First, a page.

The various groups watching the issue will all be making proposals, from NATA and the car companies, to the AIA, the CAA, the Canadian Association of Retired Persons, and, no doubt, others.

Providing the bill gets through committee and back to the House for third reading, it would still have to pass a vote. After that, it goes to the Senate, which is critical.

Though the timelines of the Senate are indeterminate, once a bill gets to the Senate, it won’t die if an election is called, only be delayed.

So the big battles that await the bill are in committee and in the House, to get it to the Senate, and of course ultimately to get it signed into law. The biggest threat is an early election, which would derail the whole process.

AIA president Marc Brazeau says that even though there is a long road ahead, getting the bill to this point is a big step forward. He is particularly pleased with the degree to which the consumer press has picked up on the issue.

“It means that the issue of Right to Repair is resonating with people, and [given] the fact that we are facing the closure of a number of dealerships, there is a greater need to ensure that there is access to repair information in the aftermarket.”

He says that while those who have been working inside the aftermarket for a solution may see it as a critical industry issue, the importance of consumers’ attention to the issue should not be underestimated.

“It’s critical at this point. At the end of the day, Parliamentarians are out there listening to consumers, what their constituents are saying, and taking action where action is required.

“Consumer reaction, consumer interest in the issue, is certainly helping us drive government to take action.”

And the opposition?

“We’re not expecting those groups to back off. We expect they will continue to push for a voluntary agreement. The car companies [say they] prefer that avenue, but we have been denied [access] at every opportunity.

“Our position is that we feel that the bill is before Parliament and it has been before Parliament since January. We believe that this is the process that needs to be followed. To not do that would be a terrible thing.

“At the end of the day, if the car companies are serious about solving the issue, why are they scared of the legislation? They will have their opportunity to make their pitch and provide their feedback and that is what we expect the car companies to do.”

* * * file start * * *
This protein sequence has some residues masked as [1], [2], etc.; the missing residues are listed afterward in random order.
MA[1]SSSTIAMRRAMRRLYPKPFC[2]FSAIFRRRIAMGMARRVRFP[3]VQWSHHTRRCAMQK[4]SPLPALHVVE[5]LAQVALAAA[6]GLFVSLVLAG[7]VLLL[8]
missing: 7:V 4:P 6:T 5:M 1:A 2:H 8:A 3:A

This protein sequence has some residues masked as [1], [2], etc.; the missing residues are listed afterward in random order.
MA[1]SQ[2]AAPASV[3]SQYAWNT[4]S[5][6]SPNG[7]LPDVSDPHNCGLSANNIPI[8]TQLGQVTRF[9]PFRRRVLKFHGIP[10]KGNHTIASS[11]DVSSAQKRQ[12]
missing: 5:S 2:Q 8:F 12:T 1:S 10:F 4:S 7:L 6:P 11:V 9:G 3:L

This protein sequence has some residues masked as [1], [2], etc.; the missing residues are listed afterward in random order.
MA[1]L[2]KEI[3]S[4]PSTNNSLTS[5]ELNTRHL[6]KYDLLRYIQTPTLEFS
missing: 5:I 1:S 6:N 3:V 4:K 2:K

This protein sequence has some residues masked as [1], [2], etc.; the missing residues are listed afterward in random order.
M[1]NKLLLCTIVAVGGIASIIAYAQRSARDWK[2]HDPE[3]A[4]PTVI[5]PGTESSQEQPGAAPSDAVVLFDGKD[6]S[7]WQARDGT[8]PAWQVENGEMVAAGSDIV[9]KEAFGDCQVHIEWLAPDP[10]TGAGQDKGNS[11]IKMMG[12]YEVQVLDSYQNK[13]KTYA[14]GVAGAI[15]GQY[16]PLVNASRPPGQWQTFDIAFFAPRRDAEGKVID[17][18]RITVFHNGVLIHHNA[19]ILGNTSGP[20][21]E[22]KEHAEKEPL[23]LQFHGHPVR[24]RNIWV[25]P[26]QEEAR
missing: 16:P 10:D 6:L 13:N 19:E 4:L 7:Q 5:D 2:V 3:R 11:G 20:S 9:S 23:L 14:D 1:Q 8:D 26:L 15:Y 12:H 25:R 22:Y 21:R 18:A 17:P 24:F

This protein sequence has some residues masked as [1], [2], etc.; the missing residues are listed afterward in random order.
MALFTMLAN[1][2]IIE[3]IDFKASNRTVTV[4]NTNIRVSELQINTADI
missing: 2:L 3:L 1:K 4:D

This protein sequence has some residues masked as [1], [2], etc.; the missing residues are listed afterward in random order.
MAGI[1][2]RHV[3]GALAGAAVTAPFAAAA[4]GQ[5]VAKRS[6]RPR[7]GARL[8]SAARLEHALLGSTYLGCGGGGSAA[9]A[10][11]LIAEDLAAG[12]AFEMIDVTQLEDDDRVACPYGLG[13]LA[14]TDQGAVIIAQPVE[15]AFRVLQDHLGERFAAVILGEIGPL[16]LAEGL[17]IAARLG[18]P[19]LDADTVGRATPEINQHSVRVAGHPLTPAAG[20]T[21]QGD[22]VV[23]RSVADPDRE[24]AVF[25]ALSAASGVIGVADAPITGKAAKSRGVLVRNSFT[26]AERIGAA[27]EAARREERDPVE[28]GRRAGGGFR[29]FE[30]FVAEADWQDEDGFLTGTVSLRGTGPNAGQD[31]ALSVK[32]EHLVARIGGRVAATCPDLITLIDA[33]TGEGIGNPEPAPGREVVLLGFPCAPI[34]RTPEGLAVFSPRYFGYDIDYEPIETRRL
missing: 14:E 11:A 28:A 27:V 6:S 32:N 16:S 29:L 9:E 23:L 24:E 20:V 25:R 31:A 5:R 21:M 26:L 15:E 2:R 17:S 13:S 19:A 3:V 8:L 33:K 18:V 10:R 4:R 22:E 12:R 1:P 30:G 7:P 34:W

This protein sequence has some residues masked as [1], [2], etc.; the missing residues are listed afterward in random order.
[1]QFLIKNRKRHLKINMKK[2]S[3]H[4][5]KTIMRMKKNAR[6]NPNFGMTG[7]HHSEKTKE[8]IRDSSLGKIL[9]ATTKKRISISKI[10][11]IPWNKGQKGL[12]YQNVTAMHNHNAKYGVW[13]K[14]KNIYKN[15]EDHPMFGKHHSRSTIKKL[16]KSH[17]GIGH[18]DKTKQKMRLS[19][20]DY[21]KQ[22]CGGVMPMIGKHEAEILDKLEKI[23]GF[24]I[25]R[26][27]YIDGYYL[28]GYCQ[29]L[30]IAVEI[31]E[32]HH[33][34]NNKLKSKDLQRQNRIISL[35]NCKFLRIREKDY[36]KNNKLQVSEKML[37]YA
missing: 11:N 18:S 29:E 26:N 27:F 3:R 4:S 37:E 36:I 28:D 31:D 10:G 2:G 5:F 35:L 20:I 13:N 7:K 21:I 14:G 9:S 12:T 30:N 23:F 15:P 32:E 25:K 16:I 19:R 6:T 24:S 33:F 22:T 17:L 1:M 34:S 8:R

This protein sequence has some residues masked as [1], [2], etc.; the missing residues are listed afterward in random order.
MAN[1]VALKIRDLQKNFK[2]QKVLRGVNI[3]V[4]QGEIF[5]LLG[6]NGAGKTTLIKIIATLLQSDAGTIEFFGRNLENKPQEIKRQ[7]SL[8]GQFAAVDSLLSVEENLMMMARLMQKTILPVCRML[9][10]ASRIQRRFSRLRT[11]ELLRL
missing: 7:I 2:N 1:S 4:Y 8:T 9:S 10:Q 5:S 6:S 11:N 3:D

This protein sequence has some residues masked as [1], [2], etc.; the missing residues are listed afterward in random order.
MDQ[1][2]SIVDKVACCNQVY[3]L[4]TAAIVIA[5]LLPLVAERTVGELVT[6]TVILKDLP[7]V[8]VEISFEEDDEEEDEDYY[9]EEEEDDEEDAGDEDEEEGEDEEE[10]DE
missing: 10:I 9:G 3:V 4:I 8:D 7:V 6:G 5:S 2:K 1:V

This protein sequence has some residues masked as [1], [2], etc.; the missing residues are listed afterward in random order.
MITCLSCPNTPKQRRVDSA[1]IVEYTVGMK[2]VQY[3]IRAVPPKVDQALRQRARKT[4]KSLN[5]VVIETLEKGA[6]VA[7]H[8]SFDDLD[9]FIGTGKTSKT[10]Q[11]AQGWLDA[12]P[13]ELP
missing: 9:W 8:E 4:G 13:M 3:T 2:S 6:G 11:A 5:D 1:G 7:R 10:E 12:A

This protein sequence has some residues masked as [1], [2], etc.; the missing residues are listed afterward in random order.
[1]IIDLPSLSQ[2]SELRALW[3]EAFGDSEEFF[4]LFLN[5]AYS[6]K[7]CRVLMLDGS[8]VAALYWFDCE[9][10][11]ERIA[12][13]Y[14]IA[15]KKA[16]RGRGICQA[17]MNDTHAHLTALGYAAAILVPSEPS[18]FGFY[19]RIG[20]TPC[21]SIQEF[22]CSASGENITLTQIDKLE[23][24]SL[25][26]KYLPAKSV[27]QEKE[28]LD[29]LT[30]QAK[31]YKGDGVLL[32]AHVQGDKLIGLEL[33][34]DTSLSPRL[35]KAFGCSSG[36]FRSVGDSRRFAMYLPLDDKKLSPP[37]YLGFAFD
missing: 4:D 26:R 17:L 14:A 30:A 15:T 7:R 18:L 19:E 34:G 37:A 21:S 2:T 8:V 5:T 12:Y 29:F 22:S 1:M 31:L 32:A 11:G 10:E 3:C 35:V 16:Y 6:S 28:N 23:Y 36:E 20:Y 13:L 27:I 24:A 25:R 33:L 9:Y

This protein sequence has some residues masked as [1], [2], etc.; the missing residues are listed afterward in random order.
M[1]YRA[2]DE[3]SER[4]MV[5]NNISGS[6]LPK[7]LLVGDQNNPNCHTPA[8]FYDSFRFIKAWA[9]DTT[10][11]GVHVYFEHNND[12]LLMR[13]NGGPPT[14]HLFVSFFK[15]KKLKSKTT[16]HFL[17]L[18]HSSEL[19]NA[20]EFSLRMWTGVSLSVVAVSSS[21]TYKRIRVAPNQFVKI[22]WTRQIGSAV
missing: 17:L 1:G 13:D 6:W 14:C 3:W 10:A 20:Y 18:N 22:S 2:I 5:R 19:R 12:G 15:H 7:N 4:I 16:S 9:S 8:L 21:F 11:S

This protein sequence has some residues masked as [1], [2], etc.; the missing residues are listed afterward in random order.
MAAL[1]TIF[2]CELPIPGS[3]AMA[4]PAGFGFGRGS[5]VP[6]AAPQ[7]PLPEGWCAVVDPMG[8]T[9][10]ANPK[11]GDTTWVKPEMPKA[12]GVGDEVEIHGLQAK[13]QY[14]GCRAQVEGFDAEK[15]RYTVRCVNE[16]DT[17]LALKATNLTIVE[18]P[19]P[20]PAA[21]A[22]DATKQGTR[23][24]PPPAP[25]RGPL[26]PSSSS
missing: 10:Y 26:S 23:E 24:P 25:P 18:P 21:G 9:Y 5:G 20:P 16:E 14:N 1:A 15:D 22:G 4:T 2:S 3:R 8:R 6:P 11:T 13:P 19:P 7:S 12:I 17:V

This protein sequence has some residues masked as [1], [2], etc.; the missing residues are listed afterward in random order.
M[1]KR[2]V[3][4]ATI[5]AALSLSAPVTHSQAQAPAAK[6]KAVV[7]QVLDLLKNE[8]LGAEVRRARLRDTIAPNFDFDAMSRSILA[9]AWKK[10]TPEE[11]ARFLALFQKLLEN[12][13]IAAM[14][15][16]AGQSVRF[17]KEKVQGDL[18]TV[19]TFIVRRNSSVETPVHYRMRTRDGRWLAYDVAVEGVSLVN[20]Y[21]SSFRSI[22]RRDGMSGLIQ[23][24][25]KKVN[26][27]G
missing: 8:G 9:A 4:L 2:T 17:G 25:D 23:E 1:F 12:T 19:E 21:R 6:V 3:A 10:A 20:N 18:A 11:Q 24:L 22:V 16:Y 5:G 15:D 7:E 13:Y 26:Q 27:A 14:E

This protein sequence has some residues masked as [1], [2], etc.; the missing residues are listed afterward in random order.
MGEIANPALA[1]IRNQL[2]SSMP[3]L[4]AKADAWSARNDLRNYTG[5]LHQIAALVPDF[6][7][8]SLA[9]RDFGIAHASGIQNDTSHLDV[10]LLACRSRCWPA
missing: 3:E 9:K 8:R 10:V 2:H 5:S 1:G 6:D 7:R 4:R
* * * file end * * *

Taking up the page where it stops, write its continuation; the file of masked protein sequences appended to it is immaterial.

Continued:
In the few short months between now and when the Right to Repair Bill goes before the committee, Brazeau says there are important actions to be taken.

“I would encourage all stakeholders to take the opportunity to contact their MP. The MPs will be recessing and not returning till late September. This is a great opportunity to engage their local member of the government, and tell them that the best way to fix the problem is to create a level playing field in the automotive service market.

“MPs look to reach out to their constituents every summer; this is an ideal time for the aftermarket industry to deliver that message. When those MPs return to Ottawa, they will have a greater appreciation for the importance of this bill.”

As this is being written, the Liberals are talking of an election being forced this summer. And, while the wisdom of insiders say that one before next spring is not likely, an earlier call is not an impossibility.

This would, of course, kill the bill and every other bill currently before the House. For the record, the AIA’s Smith says that, because the Right to Repair Bill has made it so far in the process, if an election were to come, the chance of the bill being reintroduced again is very good.

Whether you are on the legislative side of the debate, or believe that a voluntary agreement would fill the void in tools and information in a way that you may be more comfortable with, the issue is on the radar with the industry, the public, and politicians like never before.

And whether the bill succeeds in the House this time around, has to be reintroduced again later, or whether a voluntary agreement continues and succeeds, there is no denying that whatever the near future holds for the Right to Repair issue, there is no going back now.